Watching 100-foot flames searing the slopes of Colorado on TV can be frightening for meeting planners and attendees whose meetings and conventions are scheduled for the mile-high city this month. But rest assured, it’s not as bad as it looks, says Richard Grant, director of communications with the Denver Metro Convention and Visitors Bureau.

"The truth is, the wildfires are having no impact on meetings," says Grant. "The day the fires started (Sunday) was also the start of the J.D. Edwards Users Group meeting with 7,000 people in Denver. There was the smell of a campfire in the air, but certainly there was no health hazard. Their meeting has not been impacted in any way, and is progressing as normal."

He says that people not familiar with the hugeness of Colorado are seeing the pictures and hearing extreme statements on the news outlets and thinking that the flames are bearing down on Denver like a freight train. "The fire is 40 miles from downtown Denver and 100 miles from Rocky Mountain National Park. It’s like someone talking about evacuating New York City because there’s a fire in Philadelphia," Grant adds.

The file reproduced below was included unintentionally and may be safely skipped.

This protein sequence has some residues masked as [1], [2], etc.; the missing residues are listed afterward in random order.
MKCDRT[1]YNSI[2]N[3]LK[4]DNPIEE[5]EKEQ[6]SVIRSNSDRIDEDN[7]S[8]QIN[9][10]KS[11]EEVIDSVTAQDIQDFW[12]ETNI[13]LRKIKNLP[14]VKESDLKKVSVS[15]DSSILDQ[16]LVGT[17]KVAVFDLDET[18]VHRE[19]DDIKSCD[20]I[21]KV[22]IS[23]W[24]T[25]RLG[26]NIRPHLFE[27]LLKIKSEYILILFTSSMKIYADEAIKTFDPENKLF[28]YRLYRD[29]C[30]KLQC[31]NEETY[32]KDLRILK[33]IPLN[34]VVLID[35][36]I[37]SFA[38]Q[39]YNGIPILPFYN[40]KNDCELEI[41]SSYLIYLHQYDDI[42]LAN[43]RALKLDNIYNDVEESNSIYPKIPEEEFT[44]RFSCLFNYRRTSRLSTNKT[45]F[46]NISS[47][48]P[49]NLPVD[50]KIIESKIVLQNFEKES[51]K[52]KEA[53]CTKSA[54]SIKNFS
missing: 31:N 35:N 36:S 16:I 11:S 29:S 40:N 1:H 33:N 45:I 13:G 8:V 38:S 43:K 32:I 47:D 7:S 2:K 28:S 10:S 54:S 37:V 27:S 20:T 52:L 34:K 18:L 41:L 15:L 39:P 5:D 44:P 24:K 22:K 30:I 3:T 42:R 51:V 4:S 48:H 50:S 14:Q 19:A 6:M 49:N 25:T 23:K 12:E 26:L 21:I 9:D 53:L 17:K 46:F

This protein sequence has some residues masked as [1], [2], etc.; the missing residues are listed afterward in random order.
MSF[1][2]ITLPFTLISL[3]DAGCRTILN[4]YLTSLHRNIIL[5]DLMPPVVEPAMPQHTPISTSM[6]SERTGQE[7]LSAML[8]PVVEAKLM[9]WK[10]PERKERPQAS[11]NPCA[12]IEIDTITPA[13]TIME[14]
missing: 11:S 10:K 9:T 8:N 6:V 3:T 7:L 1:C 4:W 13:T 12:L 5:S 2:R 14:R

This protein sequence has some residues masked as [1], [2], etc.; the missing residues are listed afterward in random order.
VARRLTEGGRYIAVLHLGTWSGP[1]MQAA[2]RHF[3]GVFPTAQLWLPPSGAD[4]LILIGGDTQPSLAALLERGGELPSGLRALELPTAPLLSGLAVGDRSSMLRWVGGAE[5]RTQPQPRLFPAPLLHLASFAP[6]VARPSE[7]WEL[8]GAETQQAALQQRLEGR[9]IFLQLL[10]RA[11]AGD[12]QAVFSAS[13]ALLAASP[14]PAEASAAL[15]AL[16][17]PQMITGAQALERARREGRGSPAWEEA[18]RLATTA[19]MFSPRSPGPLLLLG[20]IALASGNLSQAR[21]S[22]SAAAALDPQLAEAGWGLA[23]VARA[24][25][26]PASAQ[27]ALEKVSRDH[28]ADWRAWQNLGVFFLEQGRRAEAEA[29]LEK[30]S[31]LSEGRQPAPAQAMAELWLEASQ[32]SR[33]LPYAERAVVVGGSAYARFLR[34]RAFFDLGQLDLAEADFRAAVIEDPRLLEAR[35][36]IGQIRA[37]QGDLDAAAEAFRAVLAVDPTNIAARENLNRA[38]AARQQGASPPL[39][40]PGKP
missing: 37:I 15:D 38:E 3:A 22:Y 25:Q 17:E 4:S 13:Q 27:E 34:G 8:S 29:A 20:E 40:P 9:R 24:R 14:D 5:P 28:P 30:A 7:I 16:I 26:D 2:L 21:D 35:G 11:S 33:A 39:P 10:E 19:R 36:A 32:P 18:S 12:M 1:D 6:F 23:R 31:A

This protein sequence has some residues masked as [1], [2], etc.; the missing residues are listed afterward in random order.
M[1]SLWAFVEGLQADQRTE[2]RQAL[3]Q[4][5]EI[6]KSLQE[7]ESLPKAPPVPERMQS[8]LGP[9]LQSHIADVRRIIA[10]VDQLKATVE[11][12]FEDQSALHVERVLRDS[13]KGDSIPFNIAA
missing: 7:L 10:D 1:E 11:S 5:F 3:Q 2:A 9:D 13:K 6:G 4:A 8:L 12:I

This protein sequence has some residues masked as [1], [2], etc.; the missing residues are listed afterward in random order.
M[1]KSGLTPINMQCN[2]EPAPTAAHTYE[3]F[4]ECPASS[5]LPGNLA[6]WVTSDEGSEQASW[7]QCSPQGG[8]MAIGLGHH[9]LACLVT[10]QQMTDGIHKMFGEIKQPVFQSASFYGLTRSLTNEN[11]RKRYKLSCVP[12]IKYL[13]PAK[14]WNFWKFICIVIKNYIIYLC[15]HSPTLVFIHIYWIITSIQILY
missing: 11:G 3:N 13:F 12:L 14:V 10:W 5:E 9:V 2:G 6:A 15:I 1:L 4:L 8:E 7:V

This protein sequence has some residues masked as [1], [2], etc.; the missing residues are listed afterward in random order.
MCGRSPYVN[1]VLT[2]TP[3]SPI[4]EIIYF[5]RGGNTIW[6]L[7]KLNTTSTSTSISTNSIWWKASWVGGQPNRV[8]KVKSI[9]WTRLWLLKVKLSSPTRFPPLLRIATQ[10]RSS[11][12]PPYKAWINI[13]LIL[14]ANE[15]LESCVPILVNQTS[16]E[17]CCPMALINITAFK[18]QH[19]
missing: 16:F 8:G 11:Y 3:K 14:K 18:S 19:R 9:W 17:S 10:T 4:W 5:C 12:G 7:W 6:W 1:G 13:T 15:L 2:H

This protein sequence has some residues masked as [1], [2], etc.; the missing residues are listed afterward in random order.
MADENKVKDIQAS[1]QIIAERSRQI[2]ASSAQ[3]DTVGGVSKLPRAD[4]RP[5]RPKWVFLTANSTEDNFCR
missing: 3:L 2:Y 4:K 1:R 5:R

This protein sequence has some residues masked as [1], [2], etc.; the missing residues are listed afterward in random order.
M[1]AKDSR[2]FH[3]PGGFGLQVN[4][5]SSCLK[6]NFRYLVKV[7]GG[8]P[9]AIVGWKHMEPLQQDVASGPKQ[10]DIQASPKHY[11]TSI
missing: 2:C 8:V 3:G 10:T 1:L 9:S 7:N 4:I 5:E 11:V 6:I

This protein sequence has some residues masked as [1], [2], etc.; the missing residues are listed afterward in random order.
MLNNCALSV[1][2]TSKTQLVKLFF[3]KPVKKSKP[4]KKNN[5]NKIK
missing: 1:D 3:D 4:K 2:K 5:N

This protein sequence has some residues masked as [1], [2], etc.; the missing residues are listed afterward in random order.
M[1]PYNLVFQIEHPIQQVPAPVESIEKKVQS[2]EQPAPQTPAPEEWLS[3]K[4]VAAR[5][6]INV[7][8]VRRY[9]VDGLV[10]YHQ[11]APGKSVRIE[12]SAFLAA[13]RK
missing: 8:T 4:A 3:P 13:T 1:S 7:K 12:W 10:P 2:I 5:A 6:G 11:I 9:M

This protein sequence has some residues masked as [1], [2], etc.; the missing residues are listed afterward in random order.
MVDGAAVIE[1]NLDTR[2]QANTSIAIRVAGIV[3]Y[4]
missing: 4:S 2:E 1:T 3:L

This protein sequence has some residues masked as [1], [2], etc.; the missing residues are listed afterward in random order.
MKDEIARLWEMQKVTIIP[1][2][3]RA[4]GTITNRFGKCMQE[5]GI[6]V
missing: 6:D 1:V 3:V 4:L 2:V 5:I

"Of course, our hearts are with the people who have lost their homes, but at this point there has been no loss of life and no impact on business or meetings in Denver or Colorado," he says. Including Colorado Springs, which also has escaped the flames.

Now-contained fires posed an equally intimidating scene on the state’s Western Slope earlier in the week, but the Grand Junction Visitor and Convention Bureau doesn’t anticipate any repercussions to its meetings, either. "The wildfires have not had an effect on meetings to date," says spokesperson Kayla Arnesen. "We have had no cancellations, and do not expect the fires to impact our summer meetings business."

But anyone who has an upcoming meeting in Colorado or other drought-stricken states should get their contingency plans in place, just in case. The recent wildfires in the Rockies came several days before June 14, the official start of the fire season, and there is a possibility that this summer’s fire season will be a bad one.

For updates on the Colorado wildfire situation, go to the Denver Post.